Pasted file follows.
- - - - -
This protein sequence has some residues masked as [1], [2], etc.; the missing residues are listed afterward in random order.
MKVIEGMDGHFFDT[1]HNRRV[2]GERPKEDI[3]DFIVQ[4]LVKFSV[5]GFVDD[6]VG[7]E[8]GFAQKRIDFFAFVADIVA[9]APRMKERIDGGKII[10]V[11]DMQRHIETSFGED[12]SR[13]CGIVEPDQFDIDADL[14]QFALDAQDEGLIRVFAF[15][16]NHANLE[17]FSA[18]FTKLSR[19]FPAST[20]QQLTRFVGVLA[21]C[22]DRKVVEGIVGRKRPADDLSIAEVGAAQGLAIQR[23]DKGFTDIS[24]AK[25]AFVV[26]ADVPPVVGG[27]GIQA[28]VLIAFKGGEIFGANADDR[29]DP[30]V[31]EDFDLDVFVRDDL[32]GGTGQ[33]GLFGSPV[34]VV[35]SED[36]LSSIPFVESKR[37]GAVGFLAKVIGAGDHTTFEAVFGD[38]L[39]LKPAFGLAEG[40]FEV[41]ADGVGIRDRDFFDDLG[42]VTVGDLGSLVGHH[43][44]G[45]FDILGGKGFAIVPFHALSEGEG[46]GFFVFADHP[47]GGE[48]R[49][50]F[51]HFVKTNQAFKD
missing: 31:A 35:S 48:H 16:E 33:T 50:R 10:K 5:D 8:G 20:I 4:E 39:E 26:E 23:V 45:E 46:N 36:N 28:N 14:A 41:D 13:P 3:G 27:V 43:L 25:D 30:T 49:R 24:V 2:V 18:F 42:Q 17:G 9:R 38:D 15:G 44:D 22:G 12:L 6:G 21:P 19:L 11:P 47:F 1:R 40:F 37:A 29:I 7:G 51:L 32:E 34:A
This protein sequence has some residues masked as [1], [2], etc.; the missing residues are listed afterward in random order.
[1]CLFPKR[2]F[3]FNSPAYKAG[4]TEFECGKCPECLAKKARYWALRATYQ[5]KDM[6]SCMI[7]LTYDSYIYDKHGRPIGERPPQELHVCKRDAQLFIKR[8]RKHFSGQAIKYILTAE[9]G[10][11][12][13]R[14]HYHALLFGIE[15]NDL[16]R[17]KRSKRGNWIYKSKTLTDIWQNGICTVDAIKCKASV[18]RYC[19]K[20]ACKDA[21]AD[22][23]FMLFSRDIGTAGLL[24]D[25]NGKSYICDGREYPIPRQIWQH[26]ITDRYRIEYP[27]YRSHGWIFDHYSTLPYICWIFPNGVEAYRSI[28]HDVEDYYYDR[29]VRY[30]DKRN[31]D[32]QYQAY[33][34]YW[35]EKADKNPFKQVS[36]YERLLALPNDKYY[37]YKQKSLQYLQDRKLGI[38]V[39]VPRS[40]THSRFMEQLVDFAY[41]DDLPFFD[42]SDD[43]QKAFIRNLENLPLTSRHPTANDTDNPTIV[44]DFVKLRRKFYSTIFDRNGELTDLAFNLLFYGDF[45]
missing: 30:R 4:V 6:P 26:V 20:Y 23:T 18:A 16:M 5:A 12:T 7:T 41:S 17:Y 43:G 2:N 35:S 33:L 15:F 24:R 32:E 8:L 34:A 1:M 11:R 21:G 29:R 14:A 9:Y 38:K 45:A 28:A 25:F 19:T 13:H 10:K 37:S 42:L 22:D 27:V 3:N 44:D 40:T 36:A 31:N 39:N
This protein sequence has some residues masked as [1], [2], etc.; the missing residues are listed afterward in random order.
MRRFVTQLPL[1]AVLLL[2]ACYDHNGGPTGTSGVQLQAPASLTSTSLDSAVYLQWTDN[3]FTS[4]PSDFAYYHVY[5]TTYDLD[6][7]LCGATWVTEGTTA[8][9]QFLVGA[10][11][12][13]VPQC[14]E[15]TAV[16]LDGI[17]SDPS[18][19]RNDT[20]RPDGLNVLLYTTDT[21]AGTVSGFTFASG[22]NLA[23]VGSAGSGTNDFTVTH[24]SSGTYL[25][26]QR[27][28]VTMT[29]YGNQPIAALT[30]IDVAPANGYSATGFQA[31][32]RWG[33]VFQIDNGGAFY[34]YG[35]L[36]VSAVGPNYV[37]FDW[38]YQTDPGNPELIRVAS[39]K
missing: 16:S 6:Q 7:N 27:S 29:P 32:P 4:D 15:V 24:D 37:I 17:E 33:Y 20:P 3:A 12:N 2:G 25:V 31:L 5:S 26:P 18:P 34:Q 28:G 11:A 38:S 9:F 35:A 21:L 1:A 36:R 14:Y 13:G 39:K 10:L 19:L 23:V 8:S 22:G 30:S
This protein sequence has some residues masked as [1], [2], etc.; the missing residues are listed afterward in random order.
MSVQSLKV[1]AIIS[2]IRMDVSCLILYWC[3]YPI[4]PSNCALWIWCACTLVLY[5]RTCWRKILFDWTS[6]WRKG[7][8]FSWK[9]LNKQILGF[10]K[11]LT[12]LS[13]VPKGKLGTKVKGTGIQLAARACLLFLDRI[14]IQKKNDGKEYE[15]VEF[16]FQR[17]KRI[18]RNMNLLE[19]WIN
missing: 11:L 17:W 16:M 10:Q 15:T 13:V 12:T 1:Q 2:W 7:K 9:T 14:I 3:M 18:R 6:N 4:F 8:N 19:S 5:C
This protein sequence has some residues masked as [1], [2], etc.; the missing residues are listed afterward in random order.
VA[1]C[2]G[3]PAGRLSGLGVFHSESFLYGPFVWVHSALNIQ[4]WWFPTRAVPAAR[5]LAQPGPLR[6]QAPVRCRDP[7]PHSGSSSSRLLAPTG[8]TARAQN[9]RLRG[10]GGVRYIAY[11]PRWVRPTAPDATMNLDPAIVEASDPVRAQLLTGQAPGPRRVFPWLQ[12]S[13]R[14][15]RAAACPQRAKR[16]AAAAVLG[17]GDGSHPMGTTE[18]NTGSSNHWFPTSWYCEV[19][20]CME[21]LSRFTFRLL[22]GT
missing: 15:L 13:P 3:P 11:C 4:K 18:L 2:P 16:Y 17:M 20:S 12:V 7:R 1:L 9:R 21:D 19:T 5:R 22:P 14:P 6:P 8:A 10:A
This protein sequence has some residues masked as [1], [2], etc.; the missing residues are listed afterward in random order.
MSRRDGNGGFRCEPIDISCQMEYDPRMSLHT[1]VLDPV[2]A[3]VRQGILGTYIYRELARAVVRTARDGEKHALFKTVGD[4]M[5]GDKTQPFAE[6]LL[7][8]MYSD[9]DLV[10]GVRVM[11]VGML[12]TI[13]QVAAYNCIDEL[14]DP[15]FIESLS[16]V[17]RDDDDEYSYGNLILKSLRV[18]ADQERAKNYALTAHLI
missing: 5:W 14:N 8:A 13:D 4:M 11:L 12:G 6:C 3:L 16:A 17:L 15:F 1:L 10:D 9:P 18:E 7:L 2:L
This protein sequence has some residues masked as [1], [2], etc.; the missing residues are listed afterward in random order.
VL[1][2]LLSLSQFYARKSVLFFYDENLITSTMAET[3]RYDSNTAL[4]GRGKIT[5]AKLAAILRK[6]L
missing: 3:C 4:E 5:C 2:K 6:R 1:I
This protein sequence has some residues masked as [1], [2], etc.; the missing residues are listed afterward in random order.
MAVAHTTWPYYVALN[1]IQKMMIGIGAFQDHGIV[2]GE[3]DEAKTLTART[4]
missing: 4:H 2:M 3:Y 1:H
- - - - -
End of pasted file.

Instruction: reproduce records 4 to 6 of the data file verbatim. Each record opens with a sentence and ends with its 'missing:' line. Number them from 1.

This protein sequence has some residues masked as [1], [2], etc.; the missing residues are listed afterward in random order.
MSVQSLKV[1]AIIS[2]IRMDVSCLILYWC[3]YPI[4]PSNCALWIWCACTLVLY[5]RTCWRKILFDWTS[6]WRKG[7][8]FSWK[9]LNKQILGF[10]K[11]LT[12]LS[13]VPKGKLGTKVKGTGIQLAARACLLFLDRI[14]IQKKNDGKEYE[15]VEF[16]FQR[17]KRI[18]RNMNLLE[19]WIN
missing: 11:L 17:W 16:M 10:Q 15:T 13:V 12:T 1:Q 2:W 7:K 9:T 14:I 3:M 18:R 6:N 4:F 8:N 19:S 5:C
This protein sequence has some residues masked as [1], [2], etc.; the missing residues are listed afterward in random order.
VA[1]C[2]G[3]PAGRLSGLGVFHSESFLYGPFVWVHSALNIQ[4]WWFPTRAVPAAR[5]LAQPGPLR[6]QAPVRCRDP[7]PHSGSSSSRLLAPTG[8]TARAQN[9]RLRG[10]GGVRYIAY[11]PRWVRPTAPDATMNLDPAIVEASDPVRAQLLTGQAPGPRRVFPWLQ[12]S[13]R[14][15]RAAACPQRAKR[16]AAAAVLG[17]GDGSHPMGTTE[18]NTGSSNHWFPTSWYCEV[19][20]CME[21]LSRFTFRLL[22]GT
missing: 15:L 13:P 3:P 11:C 4:K 18:L 2:P 16:Y 17:M 20:S 12:V 7:R 1:L 9:R 21:D 19:T 5:R 22:P 14:P 6:P 8:A 10:A
This protein sequence has some residues masked as [1], [2], etc.; the missing residues are listed afterward in random order.
MSRRDGNGGFRCEPIDISCQMEYDPRMSLHT[1]VLDPV[2]A[3]VRQGILGTYIYRELARAVVRTARDGEKHALFKTVGD[4]M[5]GDKTQPFAE[6]LL[7][8]MYSD[9]DLV[10]GVRVM[11]VGML[12]TI[13]QVAAYNCIDEL[14]DP[15]FIESLS[16]V[17]RDDDDEYSYGNLILKSLRV[18]ADQERAKNYALTAHLI
missing: 5:W 14:N 8:A 13:D 4:M 11:L 12:G 6:C 3:L 16:A 17:L 15:F 1:L 10:D 9:P 18:E 7:L 2:L